QUESTION: When talking to Ms. Gross you said you were not calling for such international investigations because we all need more facts. Given the fact that Judge Susan Crawford has now made clear that torture occurred, do you – and others with your expertise and background – have sufficient information to call for other countries to take action if the Obama Administration fails to act?

    ANSWER: Last week’s intervention by Susan Crawford, confirming that torture occurred at Guantanamo, is highly significant (as I explain in a piece I wrote with Dahlia Lithwick: “The Turning Point: How the Susan Crawford interview changes everything we know about torture”). The evidence as to torture, with all that implies for domestic and foreign criminal investigation, is compelling. Domestic and foreign investigators already have ample evidence to commence investigation, if so requested or on their own account, even if the whole picture is not yet available. That has implications for the potential exposure of different individuals, depending on the nature and extent of their involvement in acts that have elements of a criminal conspiracy to subvert the law.

    QUESTION: If yes, can you share what you and others might do, and when?

    ANSWER: I am in the process of completing the epilogue to my book Torture Team, which will be published in May 2009. That will set out, in detail, what I learned when I made a return visit to the European judge and prosecutor with whom I met in the summer of 2007, as described in the book. Watch this space.

    QUESTION: If no, what would it take for those like you to call for all countries with potential jurisdiction to take action?

    ANSWER: More than 140 countries may potentially exercise jurisdiction over former members of the Bush Administration for violations of the 1984 Torture Convention and the 1949 Geneva Conventions, including the standards reflected in their Common Article 3. Whether they do so, and how they might do so, turns on a range of factors, including their domestic procedural rules. In the United Kingdom, one criminal investigation is already underway, in relation to the alleged treatment of Binyam Mohammed, a Guantanamo detainee who is a British resident. I doubt it will be the last. That said, having set out the relevant facts in one case [in my book], to the best of my abilities, I feel it will now be for others to take this forward as they consider appropriate.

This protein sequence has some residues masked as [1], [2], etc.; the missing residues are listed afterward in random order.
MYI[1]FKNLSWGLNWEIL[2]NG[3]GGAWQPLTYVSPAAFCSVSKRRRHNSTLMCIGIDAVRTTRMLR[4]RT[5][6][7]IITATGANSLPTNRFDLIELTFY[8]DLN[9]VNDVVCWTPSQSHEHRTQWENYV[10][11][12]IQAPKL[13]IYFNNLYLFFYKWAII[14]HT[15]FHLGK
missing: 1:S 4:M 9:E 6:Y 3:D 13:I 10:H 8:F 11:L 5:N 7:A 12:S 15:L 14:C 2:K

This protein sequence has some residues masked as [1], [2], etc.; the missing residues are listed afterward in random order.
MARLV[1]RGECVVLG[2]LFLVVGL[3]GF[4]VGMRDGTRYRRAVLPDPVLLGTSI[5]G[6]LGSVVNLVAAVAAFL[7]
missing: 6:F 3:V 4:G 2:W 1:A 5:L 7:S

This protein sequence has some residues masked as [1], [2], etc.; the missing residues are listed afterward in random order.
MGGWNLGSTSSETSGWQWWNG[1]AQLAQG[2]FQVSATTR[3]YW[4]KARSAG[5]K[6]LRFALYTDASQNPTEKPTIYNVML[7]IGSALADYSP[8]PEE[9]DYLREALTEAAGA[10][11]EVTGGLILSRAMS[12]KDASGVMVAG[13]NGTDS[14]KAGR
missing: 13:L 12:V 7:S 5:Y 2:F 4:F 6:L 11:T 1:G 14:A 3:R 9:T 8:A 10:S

MUSIC FOR OUR EARS

    John Dean
    “My question is how can the Obama Administration not investigate, and, if appropriate, prosecute given the world is watching, because if they do not, other may do so? How could there be “change we can believe in” if the new administration harbors war criminals – which is the way that Philippe Sands and the rest of the world, familiar with the facts which have surfaced even without an investigation, view those who facilitated or engaged in torture?”

    MORE MUSIC

    • jdmckay says:

      John Dean
      “My question is how can the Obama Administration not investigate, and, if appropriate, prosecute given the world is watching, because if they do not, other may do so? How could there be “change we can believe in” if the new administration harbors war criminals (…)”

      Indeed.